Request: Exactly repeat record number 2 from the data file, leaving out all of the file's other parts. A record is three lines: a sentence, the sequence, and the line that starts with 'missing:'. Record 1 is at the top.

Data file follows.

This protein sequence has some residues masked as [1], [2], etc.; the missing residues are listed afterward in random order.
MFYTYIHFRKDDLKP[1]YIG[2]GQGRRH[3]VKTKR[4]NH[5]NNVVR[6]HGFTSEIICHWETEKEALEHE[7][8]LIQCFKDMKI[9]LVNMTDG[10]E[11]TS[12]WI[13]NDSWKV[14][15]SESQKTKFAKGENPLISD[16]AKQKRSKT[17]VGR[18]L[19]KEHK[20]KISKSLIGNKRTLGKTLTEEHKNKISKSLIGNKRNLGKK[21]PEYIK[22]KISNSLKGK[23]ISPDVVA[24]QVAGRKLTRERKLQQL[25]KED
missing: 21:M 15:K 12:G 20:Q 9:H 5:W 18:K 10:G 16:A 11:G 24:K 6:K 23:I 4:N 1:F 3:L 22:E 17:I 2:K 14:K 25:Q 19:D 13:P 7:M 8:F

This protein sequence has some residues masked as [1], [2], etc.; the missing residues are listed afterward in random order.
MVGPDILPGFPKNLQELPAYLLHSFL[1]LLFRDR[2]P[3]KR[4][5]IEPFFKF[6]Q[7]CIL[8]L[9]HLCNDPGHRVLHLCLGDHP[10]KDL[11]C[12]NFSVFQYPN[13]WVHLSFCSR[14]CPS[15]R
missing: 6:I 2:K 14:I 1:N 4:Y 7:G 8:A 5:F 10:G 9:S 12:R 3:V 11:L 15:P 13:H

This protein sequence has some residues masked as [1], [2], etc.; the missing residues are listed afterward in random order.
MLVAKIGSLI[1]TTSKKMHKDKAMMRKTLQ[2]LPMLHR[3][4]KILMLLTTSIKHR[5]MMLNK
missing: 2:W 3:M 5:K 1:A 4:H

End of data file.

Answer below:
This protein sequence has some residues masked as [1], [2], etc.; the missing residues are listed afterward in random order.
MVGPDILPGFPKNLQELPAYLLHSFL[1]LLFRDR[2]P[3]KR[4][5]IEPFFKF[6]Q[7]CIL[8]L[9]HLCNDPGHRVLHLCLGDHP[10]KDL[11]C[12]NFSVFQYPN[13]WVHLSFCSR[14]CPS[15]R
missing: 6:I 2:K 14:I 1:N 4:Y 7:G 8:A 5:F 10:G 9:S 12:R 3:V 11:L 15:P 13:H